Afghanistan should not become the victim of failing drug control policies worldwide. It would be a grave error to think that eliminating opium poppy cultivation in Afghanistan would solve the global heroin problem, while it would create destitution and stir up conflict in the country itself. Given the history of UNDCP's ill fated interventions in the region and the current malfunctioning of the agency in terms of management and evaluation mechanisms, it seems wise to consider an institutional UN framework for the reconstruction of Afghanistan without a leading role of UNDCP. A wider development and conflict resolution and prevention context will have to prevail, accompanied by drugs policy approaches based on learning from past failures.

New opportunities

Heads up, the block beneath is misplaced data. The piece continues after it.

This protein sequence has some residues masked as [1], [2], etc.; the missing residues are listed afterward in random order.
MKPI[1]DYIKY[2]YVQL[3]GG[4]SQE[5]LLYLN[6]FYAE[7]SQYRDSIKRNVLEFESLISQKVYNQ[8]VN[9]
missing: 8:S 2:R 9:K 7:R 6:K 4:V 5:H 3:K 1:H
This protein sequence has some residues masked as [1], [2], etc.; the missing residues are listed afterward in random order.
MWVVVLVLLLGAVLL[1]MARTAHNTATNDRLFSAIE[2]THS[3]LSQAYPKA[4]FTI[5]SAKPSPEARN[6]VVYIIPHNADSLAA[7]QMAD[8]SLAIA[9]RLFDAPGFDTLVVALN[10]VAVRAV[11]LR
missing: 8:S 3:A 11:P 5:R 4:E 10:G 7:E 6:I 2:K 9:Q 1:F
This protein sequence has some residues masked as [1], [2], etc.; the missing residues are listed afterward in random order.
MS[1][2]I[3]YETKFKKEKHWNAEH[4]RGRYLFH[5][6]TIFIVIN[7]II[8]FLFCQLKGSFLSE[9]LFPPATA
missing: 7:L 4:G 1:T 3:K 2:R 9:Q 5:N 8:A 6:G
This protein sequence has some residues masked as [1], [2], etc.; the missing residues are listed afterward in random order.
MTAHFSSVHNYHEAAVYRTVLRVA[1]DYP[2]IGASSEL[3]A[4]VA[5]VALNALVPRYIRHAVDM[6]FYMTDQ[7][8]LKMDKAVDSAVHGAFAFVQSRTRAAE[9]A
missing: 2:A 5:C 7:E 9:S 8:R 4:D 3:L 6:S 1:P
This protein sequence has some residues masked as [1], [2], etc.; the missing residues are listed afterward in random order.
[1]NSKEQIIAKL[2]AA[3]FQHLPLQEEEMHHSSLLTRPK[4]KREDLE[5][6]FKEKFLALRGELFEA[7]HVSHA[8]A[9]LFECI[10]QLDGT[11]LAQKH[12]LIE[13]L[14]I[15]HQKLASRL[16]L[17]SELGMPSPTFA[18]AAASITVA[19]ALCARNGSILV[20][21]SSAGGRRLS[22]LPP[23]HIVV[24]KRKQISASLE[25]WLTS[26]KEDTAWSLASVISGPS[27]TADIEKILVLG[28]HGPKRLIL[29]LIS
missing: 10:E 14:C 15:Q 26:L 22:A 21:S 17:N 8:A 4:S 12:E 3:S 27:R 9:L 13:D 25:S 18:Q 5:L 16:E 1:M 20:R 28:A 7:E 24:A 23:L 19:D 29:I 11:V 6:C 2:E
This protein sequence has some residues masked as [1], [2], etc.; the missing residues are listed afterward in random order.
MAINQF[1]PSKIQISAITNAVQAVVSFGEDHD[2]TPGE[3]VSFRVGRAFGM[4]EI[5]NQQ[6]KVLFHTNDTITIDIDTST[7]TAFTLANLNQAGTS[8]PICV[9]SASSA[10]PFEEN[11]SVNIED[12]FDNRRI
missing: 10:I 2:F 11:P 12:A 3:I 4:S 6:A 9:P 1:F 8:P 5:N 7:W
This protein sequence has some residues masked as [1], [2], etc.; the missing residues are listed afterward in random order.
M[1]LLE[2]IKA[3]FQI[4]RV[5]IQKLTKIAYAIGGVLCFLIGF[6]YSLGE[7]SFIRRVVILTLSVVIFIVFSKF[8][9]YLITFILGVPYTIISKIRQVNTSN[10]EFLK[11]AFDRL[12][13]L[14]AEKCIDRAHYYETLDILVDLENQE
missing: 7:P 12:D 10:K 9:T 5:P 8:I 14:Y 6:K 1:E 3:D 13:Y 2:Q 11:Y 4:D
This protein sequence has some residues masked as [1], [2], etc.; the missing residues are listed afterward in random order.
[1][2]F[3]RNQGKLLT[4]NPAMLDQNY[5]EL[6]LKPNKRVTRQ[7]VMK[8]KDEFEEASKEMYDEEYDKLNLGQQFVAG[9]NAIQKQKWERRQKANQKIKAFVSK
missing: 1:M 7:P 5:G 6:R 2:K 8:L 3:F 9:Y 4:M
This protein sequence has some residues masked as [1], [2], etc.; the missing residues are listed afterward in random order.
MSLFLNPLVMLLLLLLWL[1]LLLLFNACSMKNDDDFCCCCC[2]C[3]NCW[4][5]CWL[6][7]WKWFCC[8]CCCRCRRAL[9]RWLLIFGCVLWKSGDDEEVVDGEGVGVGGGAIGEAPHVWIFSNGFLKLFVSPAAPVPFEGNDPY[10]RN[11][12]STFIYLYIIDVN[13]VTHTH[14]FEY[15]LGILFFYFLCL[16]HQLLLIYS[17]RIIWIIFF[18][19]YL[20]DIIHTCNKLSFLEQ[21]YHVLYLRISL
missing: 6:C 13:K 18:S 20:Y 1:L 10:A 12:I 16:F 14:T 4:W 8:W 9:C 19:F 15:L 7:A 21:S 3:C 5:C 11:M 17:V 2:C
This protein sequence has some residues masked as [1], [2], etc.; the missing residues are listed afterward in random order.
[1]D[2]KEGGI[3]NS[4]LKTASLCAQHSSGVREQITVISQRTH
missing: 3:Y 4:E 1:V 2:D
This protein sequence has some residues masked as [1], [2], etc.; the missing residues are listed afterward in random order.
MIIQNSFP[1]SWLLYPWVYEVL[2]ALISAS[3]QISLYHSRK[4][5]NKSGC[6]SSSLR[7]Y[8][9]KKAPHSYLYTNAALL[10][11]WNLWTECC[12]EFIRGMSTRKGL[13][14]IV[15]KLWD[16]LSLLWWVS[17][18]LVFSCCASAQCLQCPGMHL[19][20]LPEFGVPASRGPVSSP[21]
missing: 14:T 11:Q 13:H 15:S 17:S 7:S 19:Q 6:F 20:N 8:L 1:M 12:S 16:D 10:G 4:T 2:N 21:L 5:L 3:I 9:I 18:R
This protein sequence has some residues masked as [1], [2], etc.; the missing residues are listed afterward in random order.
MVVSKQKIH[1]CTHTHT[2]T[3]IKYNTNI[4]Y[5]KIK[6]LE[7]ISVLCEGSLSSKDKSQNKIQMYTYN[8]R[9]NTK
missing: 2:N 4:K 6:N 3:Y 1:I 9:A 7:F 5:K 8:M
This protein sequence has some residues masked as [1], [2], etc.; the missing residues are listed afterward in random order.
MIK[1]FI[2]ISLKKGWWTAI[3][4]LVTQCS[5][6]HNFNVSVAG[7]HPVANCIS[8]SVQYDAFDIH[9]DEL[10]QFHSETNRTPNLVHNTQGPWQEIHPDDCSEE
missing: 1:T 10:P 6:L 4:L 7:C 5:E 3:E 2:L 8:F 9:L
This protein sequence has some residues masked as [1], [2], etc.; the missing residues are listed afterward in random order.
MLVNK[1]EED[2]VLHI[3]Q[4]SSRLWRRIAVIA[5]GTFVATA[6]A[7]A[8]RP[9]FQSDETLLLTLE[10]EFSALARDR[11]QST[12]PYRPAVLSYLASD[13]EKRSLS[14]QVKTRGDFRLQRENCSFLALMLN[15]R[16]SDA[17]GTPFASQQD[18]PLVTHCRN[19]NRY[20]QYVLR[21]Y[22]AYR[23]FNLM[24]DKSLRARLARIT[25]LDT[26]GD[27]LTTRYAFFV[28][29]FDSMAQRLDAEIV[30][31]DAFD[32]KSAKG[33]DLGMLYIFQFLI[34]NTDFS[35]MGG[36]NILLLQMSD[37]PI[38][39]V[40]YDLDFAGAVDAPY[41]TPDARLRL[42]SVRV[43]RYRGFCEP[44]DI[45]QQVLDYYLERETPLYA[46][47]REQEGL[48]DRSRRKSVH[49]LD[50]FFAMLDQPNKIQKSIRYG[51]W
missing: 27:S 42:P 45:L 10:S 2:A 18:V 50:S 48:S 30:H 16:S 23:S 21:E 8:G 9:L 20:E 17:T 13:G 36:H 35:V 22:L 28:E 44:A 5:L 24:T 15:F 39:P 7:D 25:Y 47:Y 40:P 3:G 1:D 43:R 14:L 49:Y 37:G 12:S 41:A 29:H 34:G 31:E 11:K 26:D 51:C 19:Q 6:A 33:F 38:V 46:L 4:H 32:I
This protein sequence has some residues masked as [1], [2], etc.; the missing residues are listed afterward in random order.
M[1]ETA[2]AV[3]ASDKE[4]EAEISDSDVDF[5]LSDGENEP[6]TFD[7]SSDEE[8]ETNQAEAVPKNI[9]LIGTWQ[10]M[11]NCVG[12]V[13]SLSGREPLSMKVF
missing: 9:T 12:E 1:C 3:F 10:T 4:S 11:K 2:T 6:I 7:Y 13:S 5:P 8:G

In fact, five years have been lost under Mr. Arlacchi's leadership. Availability of drugs has not dropped and prices are lower than ever. While it is even more clear that current drug control strategies have failed, Mr. Arlacchi successfully countered any re-evaluation. As a result, the UNDCP nowadays is an agency out of touch with shifting opinions on international drug control, even as significant progress has been made in several, mostly European countries, to find an alternative along the lines of harm reduction policies - measures that reduce the harm drugs do, both to users and to society at large.